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Energy Transition: Missed Opportunities and Emerging Challenges for Landscape Planning and Designing

Landscape Architecture Group, Wageningen University, P.O. Box 47, 6700 AA Wageningen, The Netherlands
Author to whom correspondence should be addressed.
Sustainability 2014, 6(7), 4386-4415;
Received: 6 April 2014 / Revised: 6 July 2014 / Accepted: 7 July 2014 / Published: 16 July 2014
(This article belongs to the Section Sustainable Urban and Rural Development)


Making the shift from fossil fuels to renewable energy seems inevitable. Because energy transition poses new challenges and opportunities to the discipline of landscape architecture, the questions addressed in this paper are: (1) what landscape architects can learn from successful energy transitions in Güssing, Jühnde and Samsø; and (2) to what extent landscape architecture (or other spatial disciplines) contributed to energy transition in the aforementioned cases. An exploratory, comparative case study was conducted to identify differences and similarities among the cases, to answer the research questions, and to formulate recommendations for further research and practice. The comparison indicated that the realized renewable energy systems are context-dependent and, therefore, specifically designed to meet the respective energy demand, making use of the available potentials for renewable energy generation and efficiency. Further success factors seemed to be the presence of (local) frontrunners and a certain degree of citizen participation. The relatively smooth implementation of renewable energy technologies in Jühnde and on Samsø may indicate the importance of careful and (partly) institutionalized consideration of landscape impact, siting and design. Comparing the cases against the literature demonstrated that landscape architects were not as involved as they, theoretically, could have been. However, particularly when the aim is sustainable development, rather than “merely” renewable energy provision, the integrative concept of “sustainable energy landscapes” can be the arena where landscape architecture and other disciplines meet to pursue global sustainability goals, while empowering local communities and safeguarding landscape quality.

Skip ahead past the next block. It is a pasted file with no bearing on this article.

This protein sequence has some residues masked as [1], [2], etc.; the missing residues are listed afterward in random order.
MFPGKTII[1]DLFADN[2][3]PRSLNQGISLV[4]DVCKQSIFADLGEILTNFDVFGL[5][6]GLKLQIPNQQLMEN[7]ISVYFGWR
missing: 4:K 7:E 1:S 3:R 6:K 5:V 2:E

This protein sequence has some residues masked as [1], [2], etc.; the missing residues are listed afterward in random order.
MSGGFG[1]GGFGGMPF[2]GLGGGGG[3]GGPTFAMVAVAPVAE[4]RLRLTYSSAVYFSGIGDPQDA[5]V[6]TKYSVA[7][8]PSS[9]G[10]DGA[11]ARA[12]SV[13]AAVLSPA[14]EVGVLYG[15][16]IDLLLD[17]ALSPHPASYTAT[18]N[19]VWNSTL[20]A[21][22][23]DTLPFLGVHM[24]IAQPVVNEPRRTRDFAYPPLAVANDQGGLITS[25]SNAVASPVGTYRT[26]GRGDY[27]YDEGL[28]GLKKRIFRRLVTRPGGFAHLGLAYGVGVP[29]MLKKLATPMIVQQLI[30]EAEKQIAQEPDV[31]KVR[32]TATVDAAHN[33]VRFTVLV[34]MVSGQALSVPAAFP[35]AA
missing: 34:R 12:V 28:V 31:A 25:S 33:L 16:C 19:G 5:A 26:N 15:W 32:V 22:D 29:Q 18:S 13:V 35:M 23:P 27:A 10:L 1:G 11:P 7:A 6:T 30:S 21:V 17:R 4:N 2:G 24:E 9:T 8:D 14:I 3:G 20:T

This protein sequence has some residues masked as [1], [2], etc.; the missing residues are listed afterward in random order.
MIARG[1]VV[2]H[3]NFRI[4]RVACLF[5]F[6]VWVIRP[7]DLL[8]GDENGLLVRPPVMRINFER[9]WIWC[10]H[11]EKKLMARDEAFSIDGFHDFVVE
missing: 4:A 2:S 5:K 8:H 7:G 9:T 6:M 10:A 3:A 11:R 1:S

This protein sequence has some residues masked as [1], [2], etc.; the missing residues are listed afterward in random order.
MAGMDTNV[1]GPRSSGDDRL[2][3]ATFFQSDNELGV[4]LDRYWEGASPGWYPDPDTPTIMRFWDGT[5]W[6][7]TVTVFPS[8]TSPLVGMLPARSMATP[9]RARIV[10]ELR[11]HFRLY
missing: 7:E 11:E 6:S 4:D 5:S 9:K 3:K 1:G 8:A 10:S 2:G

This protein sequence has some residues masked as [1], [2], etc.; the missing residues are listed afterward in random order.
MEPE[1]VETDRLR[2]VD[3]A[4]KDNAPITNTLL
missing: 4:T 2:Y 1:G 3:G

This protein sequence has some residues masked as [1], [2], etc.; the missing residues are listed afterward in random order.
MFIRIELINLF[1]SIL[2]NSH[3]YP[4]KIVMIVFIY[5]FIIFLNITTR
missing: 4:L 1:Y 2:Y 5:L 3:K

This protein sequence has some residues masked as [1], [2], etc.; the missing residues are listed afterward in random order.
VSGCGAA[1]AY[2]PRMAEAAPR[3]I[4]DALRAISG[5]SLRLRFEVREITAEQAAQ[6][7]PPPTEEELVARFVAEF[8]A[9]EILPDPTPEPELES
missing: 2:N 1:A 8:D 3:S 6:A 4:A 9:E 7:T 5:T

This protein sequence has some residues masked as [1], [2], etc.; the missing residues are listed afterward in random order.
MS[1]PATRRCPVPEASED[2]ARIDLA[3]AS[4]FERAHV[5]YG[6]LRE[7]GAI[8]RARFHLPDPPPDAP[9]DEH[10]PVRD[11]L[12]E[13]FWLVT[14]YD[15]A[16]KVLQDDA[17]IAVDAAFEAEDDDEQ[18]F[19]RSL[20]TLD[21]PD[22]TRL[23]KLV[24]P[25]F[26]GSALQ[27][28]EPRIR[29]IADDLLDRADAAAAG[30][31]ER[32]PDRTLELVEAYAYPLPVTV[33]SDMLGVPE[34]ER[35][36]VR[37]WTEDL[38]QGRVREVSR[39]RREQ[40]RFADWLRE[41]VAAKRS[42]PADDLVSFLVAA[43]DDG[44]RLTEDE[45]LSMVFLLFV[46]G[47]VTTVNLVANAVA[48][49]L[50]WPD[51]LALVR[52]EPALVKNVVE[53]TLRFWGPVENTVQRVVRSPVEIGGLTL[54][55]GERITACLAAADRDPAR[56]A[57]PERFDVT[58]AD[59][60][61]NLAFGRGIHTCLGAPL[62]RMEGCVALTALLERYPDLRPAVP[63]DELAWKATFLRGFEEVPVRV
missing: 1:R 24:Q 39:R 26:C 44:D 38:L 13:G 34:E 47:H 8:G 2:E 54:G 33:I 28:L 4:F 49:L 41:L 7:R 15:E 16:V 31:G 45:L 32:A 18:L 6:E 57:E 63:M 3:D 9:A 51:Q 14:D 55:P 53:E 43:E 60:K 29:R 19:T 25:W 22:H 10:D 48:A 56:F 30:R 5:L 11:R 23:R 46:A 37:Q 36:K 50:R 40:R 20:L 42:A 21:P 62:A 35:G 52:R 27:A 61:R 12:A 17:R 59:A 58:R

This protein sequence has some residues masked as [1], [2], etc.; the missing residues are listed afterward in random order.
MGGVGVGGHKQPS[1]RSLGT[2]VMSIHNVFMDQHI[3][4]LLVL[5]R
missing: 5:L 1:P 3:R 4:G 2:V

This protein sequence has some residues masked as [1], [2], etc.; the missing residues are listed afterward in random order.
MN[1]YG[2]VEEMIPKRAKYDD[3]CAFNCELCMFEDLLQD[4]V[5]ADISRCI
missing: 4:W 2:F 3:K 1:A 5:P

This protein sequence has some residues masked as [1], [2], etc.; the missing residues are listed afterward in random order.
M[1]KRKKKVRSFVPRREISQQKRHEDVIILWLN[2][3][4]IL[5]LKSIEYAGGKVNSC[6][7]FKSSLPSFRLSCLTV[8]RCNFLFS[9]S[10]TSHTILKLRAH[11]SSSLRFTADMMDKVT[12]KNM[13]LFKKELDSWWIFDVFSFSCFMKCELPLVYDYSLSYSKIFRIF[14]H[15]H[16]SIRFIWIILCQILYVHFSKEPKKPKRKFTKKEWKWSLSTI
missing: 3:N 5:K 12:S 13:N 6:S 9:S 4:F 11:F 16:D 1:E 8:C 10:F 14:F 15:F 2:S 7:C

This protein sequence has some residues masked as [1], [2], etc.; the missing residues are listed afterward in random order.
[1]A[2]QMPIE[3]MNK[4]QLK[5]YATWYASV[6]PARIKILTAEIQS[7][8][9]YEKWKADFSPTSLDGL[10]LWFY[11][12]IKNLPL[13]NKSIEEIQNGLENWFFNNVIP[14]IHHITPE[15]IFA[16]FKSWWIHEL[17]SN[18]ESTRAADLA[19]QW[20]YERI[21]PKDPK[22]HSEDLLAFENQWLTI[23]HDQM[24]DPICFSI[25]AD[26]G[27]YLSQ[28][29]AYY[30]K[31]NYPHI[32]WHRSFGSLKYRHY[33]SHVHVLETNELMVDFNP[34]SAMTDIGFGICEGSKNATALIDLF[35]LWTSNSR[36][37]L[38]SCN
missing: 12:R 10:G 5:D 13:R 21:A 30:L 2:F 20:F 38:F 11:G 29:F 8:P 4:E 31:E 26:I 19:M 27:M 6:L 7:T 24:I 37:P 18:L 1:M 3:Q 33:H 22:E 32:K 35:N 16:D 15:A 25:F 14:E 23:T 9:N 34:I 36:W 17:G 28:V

Keywords: renewable energy; sustainable energy landscapes; landscape architecture; operational design; strategic design; climate change mitigation; transition management; Güssing; Jühnde; Samsø renewable energy; sustainable energy landscapes; landscape architecture; operational design; strategic design; climate change mitigation; transition management; Güssing; Jühnde; Samsø

1. Introduction

Making the shift from fossil fuels to renewable energy (commonly referred to as sustainable energy transition, renewable energy transition or, simply, energy transition) seems inevitable [1]. Important drivers are the adverse effects of the use of fossil fuels on the environment, geopolitical tensions and the security and affordability of energy in the long run (see [2,3,4,5]). For the European Union, it has been agreed that, by 2020, the share of renewable energy should be 20% of the total energy provision. In 2011, the share was at 13% [6]. Energy transition has the potential to contribute to sustainable development [4,5,7] when, among other conditions, “equitable availability of energy services to all people and the preservation of the Earth for future generations” is met [4] (p. xix). Since aspiring sustainable development is worthwhile beyond fulfilling international commitments, there is broad consensus that the implementation of renewable energy requires paramount attention.
According to ECLAS, the European Council of Landscape Architecture Schools, landscape architecture is “the discipline concerned with mankind’s conscious shaping of his external environment. It involves planning, design and management of the landscape to create, maintain, protect and enhance places so as to be both functional, beautiful and sustainable (in every sense of the word), and appropriate to diverse human and ecological needs.” [8]. Energy transition is relevant to landscape architecture, because it is in line with the discipline’s striving for sustainability and, because changes take place in the physical landscape, its material object of work. Similar to, but more intensively than conventional energy provision, renewable energy technologies occupy land and influence the environment around the world.